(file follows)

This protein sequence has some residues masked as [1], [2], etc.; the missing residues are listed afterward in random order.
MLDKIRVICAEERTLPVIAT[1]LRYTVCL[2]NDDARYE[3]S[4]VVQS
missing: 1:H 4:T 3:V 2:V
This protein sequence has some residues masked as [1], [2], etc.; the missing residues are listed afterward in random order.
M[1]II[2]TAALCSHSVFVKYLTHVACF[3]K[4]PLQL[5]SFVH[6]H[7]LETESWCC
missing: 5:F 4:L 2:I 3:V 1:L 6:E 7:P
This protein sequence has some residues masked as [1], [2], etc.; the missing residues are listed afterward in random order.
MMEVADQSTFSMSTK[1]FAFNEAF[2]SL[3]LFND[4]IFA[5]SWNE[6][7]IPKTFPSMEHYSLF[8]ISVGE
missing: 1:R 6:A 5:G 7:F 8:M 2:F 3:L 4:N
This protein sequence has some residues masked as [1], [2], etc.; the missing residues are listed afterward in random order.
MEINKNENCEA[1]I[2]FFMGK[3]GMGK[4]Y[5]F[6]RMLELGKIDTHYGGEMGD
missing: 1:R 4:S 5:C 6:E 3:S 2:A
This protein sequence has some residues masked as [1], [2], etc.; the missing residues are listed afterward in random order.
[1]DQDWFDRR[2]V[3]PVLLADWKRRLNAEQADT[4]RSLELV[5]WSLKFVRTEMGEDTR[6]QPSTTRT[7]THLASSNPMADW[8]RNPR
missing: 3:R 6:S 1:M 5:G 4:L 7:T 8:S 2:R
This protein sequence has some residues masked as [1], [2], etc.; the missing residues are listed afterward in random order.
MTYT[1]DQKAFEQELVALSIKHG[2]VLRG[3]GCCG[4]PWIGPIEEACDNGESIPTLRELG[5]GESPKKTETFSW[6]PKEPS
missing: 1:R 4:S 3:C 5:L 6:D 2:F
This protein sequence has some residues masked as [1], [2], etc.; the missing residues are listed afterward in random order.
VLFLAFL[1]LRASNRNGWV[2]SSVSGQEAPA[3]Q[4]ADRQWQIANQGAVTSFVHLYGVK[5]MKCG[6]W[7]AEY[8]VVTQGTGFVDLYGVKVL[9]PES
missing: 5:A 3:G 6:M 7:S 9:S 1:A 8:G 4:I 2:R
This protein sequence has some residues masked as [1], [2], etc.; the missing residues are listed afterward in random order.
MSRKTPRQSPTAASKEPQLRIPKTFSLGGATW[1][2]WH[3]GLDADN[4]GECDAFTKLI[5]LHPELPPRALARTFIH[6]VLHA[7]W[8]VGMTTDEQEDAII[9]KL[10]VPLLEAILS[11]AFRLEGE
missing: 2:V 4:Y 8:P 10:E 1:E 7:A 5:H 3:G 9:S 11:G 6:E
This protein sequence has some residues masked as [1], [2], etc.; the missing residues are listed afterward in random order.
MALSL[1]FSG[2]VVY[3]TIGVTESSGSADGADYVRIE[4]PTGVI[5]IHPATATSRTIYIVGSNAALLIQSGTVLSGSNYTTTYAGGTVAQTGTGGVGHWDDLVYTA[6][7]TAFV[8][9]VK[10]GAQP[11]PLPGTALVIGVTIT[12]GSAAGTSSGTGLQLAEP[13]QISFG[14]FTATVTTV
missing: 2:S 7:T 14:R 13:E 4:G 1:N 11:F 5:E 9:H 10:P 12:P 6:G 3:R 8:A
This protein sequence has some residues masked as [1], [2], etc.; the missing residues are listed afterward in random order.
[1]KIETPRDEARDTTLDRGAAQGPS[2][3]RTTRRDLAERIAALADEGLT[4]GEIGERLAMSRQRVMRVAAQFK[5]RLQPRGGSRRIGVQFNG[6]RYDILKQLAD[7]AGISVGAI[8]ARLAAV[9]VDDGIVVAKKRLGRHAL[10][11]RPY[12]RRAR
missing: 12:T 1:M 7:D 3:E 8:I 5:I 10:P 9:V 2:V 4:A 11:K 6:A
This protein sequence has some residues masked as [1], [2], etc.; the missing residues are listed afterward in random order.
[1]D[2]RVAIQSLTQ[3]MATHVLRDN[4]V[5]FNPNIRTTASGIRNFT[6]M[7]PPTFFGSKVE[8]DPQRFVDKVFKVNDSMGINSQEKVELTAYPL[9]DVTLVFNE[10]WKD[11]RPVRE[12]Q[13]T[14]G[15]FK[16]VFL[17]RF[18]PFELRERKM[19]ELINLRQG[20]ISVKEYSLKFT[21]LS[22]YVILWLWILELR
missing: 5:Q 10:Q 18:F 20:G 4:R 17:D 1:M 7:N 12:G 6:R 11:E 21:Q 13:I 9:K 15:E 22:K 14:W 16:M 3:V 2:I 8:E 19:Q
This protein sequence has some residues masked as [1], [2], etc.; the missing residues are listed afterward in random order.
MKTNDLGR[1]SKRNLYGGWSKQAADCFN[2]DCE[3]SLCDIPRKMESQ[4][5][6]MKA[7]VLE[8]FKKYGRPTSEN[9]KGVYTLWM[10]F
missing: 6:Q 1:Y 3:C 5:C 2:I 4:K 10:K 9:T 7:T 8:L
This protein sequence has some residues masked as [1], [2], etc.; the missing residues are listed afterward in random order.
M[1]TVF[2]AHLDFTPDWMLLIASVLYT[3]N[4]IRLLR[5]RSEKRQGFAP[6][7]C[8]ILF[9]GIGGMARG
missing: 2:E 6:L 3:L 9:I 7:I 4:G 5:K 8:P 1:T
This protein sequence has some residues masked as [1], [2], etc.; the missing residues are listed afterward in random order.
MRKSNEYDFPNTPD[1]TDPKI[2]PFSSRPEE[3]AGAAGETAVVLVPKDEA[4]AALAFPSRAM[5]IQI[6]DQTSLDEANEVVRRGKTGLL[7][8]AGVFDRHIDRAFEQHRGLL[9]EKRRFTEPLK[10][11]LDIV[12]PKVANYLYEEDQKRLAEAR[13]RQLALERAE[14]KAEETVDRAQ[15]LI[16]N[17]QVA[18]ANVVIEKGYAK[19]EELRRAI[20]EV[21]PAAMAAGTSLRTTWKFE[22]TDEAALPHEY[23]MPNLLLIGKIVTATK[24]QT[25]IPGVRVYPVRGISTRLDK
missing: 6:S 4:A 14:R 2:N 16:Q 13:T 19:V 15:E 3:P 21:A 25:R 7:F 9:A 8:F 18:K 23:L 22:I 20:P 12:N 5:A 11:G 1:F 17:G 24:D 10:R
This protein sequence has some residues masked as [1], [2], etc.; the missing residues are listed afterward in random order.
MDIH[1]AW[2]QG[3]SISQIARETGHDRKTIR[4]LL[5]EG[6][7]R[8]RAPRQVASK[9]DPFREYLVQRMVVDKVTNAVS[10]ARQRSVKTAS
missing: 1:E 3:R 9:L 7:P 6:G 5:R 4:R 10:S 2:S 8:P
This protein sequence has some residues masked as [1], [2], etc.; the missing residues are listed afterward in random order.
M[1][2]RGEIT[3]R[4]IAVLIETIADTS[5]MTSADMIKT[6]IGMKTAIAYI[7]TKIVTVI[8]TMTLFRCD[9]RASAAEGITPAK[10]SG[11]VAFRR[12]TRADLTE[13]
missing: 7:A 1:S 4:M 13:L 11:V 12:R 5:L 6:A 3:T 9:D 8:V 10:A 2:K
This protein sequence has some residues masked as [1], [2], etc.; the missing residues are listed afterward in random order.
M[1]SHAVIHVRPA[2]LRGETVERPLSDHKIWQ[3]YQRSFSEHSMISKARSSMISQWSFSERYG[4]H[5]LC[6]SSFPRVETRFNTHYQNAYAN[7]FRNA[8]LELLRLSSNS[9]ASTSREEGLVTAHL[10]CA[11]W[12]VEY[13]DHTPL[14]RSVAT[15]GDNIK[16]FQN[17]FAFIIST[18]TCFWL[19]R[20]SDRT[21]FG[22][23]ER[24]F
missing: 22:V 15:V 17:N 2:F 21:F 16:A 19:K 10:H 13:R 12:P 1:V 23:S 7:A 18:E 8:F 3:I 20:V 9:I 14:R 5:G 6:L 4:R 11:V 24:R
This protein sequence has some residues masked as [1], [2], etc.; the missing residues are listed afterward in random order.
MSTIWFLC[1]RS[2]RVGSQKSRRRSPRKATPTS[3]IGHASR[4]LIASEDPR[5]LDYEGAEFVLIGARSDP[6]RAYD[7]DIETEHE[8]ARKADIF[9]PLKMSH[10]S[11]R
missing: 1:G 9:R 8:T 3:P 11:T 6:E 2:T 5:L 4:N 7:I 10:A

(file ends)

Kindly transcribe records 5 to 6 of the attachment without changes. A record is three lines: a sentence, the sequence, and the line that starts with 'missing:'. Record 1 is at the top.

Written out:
This protein sequence has some residues masked as [1], [2], etc.; the missing residues are listed afterward in random order.
[1]DQDWFDRR[2]V[3]PVLLADWKRRLNAEQADT[4]RSLELV[5]WSLKFVRTEMGEDTR[6]QPSTTRT[7]THLASSNPMADW[8]RNPR
missing: 3:R 6:S 1:M 5:G 4:L 7:T 8:S 2:R
This protein sequence has some residues masked as [1], [2], etc.; the missing residues are listed afterward in random order.
MTYT[1]DQKAFEQELVALSIKHG[2]VLRG[3]GCCG[4]PWIGPIEEACDNGESIPTLRELG[5]GESPKKTETFSW[6]PKEPS
missing: 1:R 4:S 3:C 5:L 6:D 2:F